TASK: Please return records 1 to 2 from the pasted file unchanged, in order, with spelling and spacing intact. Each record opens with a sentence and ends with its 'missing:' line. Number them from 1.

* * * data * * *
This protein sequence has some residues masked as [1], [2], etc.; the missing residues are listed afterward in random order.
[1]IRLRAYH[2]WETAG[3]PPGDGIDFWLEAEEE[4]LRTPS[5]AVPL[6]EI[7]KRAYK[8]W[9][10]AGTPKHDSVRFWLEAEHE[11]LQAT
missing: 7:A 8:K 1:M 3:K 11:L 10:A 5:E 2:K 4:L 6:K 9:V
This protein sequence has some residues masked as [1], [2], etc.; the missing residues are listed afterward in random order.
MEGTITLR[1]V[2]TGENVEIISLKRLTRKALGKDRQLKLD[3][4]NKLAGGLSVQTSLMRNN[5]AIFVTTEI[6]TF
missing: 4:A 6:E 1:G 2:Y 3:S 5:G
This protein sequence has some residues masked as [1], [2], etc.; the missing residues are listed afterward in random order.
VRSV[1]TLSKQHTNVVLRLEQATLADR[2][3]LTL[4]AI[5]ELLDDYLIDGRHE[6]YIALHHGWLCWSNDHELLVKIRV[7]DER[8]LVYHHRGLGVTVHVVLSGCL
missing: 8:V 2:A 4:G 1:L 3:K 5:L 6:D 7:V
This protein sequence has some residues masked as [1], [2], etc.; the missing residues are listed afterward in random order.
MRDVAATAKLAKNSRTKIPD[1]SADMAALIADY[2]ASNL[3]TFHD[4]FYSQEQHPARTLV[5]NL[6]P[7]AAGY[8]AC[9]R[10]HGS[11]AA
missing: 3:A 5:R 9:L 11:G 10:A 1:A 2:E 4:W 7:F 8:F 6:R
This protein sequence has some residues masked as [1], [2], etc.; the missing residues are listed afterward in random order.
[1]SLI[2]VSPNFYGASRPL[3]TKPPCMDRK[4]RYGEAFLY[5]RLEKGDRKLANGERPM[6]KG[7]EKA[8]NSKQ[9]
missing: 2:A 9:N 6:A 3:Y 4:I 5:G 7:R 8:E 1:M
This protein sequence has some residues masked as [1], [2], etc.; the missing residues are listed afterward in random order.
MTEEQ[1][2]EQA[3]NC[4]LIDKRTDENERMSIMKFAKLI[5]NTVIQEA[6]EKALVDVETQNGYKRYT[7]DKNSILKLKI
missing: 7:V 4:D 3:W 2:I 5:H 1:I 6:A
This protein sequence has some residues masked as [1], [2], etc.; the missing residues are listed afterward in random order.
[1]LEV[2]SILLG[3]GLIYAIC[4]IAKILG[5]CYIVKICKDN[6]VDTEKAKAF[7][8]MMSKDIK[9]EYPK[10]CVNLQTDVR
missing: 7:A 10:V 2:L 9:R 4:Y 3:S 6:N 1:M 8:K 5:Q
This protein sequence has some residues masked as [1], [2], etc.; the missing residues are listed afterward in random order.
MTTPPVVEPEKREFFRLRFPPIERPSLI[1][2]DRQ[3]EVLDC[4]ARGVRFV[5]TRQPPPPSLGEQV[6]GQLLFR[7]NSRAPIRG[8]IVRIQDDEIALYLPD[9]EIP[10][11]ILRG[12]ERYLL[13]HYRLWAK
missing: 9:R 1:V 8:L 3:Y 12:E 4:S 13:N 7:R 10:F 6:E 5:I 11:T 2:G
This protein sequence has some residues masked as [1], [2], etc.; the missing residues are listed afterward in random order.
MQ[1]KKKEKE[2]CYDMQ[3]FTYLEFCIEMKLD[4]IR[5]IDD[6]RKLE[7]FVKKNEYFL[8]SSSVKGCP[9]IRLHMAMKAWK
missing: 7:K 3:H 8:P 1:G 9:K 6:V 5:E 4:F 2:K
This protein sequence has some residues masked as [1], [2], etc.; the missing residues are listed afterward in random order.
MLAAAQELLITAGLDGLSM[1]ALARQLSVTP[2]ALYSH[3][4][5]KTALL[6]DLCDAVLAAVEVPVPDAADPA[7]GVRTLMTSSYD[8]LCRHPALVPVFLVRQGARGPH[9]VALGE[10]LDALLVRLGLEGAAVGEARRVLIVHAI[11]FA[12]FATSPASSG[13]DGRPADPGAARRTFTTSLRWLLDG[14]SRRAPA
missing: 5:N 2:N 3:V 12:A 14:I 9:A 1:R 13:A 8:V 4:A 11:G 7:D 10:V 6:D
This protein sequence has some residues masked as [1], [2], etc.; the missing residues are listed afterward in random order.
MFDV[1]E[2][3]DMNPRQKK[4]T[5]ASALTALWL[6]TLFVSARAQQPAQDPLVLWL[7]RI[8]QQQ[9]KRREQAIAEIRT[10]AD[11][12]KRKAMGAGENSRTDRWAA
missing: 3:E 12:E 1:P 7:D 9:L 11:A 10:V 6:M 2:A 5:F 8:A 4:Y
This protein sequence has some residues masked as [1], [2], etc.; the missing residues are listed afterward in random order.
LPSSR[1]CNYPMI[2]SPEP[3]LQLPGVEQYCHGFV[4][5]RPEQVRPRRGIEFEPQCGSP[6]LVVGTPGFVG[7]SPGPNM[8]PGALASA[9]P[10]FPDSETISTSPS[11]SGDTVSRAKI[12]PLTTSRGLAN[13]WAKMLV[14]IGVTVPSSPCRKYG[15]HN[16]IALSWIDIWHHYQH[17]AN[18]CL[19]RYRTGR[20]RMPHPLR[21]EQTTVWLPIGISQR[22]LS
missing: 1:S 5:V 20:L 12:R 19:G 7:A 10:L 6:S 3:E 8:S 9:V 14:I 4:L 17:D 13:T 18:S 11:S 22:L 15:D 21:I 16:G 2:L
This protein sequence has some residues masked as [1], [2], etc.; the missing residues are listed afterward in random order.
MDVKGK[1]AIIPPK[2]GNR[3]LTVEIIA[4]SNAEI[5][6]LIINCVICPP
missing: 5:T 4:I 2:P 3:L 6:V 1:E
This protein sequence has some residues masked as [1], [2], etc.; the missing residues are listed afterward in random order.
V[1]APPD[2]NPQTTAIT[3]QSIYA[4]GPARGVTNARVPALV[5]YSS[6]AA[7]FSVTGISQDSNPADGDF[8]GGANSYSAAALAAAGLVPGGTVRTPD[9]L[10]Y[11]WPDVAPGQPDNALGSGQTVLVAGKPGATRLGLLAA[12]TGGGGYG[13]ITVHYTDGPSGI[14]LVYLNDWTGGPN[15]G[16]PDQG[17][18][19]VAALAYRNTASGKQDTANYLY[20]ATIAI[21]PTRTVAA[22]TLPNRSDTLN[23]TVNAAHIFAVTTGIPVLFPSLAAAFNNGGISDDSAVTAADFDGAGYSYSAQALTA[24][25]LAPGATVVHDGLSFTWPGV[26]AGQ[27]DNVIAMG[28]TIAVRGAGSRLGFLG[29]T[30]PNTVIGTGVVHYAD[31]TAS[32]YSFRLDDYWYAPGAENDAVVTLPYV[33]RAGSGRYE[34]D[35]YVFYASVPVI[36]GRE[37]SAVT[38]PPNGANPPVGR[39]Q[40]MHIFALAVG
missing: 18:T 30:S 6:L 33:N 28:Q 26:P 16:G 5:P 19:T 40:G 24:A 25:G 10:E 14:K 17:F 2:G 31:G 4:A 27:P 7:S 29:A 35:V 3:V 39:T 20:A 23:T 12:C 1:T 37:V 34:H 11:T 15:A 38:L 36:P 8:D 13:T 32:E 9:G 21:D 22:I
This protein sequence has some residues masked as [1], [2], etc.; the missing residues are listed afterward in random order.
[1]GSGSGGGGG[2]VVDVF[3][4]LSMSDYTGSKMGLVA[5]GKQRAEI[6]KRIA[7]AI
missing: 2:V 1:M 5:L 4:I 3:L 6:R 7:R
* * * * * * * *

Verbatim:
This protein sequence has some residues masked as [1], [2], etc.; the missing residues are listed afterward in random order.
[1]IRLRAYH[2]WETAG[3]PPGDGIDFWLEAEEE[4]LRTPS[5]AVPL[6]EI[7]KRAYK[8]W[9][10]AGTPKHDSVRFWLEAEHE[11]LQAT
missing: 7:A 8:K 1:M 3:K 11:L 10:A 5:E 2:K 4:L 6:K 9:V
This protein sequence has some residues masked as [1], [2], etc.; the missing residues are listed afterward in random order.
MEGTITLR[1]V[2]TGENVEIISLKRLTRKALGKDRQLKLD[3][4]NKLAGGLSVQTSLMRNN[5]AIFVTTEI[6]TF
missing: 4:A 6:E 1:G 2:Y 3:S 5:G